What a great concept, we all thought. How far behind we are lagging in our own country. Then CableLeaks happened, and State Department did not like transparency so much anymore. The administration maintained on the one hand that there was no dirty secret to uncover in the cables, and on the other hand that people had no business knowing what was in there. The pool of highly prestigious newspapers redacting the leaks before publication (The Guardian, Der Spiegel, El Paìs, Le Monde…) were told in no uncertain terms to hand over the material. It all ended in a major mess, involving Amazon, Mastercard, Paypal, John Perry Barlow and just about any government worth its salt (or not). All this led the Executive Office of the President to circulate a memorandum (January 2011), addressed to every branch of the American government. It is signed by the then-director, of the National Counterintelligence Agency, and comes down to: “are you sure you got your employees on tight lockdown?” My favourite question is this:

Do you use psychiatrist and sociologist to measure: (i) Relative happiness as a means to gauge trustworthiness? (ii) Despondence and grumpiness as a means to gauge waning trustworthiness?

So much for openness.

But why reminesce about this now? Because I made a mistake: I endorsed the Diplomacy 2.0 concept. I tried to convince people I respect that yes, “diplomacy is the prosecution of war by other means” and all that, but you could trust these guys. They were like us. It made so much sense.

And because Mr. Ross is back. He’s got a book out. It’s called “The Industries of the Future”, and it sets itself an ambitious goal:

Leading innovation expert Alec Ross explains what’s next for the world: the advances and stumbling blocks that will emerge in the next ten years, and how we can navigate them.

His 2009 prediction about an open, transparent diplomacy “being next” turned out to be very wrong, as Clay Shirky pointed out. That’s an interesting failure, and we can all learn from it. So I contacted Ross to ask him if I could look forward to a chapter about diplomacy 2.0 being blown to hell by the old guard’s reaction to Wikileaks. His reply:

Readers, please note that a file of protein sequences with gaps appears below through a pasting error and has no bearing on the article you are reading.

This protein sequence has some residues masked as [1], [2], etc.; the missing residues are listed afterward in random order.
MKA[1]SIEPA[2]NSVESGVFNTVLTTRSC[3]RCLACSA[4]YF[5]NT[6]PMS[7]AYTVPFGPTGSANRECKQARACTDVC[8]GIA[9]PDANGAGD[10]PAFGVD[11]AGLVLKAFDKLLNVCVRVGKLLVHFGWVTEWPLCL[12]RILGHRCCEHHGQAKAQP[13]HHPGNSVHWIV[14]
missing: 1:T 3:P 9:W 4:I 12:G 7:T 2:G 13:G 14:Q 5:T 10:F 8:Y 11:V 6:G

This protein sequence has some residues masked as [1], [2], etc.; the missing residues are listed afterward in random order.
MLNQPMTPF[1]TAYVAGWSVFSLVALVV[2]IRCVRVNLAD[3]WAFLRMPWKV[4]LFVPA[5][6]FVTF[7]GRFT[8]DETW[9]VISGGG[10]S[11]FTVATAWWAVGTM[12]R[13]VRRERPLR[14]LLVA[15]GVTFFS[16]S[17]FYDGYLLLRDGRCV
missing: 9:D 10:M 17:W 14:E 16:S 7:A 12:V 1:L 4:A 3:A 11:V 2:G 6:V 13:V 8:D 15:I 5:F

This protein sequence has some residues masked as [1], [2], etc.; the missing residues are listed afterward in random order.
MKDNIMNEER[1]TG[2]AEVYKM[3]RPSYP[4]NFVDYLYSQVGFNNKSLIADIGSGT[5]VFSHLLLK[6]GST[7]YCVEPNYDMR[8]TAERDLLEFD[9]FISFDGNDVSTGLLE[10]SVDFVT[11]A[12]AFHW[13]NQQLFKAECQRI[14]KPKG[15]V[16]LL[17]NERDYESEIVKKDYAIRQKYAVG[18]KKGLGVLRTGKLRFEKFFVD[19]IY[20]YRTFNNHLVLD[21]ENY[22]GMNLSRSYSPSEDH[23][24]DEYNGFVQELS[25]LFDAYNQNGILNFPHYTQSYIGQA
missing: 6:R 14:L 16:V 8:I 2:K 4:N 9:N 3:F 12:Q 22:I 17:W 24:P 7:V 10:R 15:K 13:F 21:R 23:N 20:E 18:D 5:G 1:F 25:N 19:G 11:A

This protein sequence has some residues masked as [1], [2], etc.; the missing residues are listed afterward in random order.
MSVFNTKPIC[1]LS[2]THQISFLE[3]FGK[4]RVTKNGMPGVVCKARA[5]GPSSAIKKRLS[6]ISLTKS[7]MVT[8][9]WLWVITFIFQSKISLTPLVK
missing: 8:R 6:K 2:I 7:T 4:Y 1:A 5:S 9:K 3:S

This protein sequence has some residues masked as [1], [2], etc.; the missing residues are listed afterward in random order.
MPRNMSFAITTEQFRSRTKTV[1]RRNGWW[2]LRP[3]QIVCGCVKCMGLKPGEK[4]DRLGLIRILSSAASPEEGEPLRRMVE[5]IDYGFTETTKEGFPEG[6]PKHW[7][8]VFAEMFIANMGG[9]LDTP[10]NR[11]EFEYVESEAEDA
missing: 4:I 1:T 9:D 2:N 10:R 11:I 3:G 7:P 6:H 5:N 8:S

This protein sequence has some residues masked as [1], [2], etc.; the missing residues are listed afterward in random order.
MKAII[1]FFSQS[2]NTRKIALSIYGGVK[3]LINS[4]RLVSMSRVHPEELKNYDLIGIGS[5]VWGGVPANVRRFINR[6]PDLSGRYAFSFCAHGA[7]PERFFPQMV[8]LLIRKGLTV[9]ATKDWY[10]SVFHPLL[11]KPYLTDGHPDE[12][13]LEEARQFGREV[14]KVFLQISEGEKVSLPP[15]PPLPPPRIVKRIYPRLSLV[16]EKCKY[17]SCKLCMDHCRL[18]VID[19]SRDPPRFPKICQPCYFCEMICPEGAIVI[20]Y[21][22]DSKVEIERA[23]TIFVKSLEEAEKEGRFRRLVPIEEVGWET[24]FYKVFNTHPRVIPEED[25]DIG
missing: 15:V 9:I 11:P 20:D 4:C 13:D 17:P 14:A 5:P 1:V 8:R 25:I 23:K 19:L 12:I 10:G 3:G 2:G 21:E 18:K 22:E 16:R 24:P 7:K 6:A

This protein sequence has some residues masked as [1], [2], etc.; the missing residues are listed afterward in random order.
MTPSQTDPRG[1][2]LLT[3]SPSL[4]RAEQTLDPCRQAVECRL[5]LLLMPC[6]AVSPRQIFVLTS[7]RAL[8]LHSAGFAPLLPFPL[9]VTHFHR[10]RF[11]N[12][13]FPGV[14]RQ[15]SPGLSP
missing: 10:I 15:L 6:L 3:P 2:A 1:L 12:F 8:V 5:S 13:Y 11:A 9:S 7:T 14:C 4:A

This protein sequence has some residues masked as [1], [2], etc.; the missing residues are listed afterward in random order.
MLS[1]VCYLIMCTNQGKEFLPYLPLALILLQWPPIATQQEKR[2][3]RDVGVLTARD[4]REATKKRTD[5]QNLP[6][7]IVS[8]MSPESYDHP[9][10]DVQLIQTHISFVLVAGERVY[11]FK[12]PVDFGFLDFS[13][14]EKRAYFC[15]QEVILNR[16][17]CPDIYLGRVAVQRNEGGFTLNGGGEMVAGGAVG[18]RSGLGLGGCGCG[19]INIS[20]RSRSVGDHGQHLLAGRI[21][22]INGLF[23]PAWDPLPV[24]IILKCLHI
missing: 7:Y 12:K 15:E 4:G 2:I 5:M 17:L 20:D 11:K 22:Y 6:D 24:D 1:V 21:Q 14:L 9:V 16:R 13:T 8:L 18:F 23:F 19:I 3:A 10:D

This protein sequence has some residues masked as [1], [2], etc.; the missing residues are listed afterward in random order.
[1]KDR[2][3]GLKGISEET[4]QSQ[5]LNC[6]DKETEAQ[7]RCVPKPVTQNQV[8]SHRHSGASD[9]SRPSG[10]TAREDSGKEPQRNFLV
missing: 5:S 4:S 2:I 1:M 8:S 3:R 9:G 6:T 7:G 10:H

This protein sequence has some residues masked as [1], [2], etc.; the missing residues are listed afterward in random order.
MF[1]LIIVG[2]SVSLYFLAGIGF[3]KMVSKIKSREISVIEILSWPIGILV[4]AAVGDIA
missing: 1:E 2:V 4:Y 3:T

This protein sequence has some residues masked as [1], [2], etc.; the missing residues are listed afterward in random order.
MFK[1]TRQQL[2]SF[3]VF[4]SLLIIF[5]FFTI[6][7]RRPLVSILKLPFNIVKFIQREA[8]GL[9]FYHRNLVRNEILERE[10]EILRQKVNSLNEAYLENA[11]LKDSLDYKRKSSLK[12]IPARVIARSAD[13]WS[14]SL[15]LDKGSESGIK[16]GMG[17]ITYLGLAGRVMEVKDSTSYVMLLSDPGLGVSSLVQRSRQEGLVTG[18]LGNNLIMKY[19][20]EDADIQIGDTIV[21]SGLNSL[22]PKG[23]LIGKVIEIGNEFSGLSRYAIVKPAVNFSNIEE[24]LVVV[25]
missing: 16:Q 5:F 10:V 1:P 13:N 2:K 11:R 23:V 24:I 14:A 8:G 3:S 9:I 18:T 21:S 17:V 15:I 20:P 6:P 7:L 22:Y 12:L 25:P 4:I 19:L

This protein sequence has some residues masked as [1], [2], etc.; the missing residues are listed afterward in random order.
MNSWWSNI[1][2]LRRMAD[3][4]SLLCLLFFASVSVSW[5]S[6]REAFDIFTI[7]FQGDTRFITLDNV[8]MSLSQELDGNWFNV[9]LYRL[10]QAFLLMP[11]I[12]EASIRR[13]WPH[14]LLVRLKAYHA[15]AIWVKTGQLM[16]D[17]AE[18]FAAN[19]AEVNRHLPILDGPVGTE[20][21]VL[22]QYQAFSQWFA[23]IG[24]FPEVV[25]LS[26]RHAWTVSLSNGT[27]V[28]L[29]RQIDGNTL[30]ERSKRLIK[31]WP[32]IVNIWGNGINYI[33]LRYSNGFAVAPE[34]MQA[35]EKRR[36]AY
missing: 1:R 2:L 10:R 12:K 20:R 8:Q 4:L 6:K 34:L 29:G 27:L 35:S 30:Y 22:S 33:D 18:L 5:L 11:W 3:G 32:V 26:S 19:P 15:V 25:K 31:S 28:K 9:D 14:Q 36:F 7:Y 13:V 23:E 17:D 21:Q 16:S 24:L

You can keep waiting. Diplomacy 2.0 is as strong today as ever. And I agree 100% with Clinton on Wikileaks. The wikileaked cables changed nothing. If anything, they showed what an excellent job American diplomats were doing. They did not reveal wrongdoing. They revealed right-doing. (whole discussion at 2016-05-25 17.35, image file)

The discussion that ensued was civilised, but unproductive and unpleasant. Ross insisted on blaming Senator Joe Lieberman, not the Obama administration, for the US reaction to the Cableleaks. Senator Lieberman has his sins to answer for, but this is, not to put too fine a point on it, a lie. The memorandum quoted above does not come from the U.S. Senate. It comes from a very senior officer in the executive branch. I backed off – we were getting nowhere, and I have no interest in trolling. I was in it for the learning.

Still, I do not think Ross’s position (that everything is smooth sailing) is credible. I don’t think I will be reading this book. It’s not so much the wrong prediction, that happens to everyone, especially experts. It’s the refusal to acknowledge it that I cannot respect. Toeing the party line is just what you do not want in a futurist. Shame: Ross is smart and has been around, but I just cannot bring myself to trust him after this. Fool me once, shame on you. But fool me twice?

Photo credit: Cathy Davey.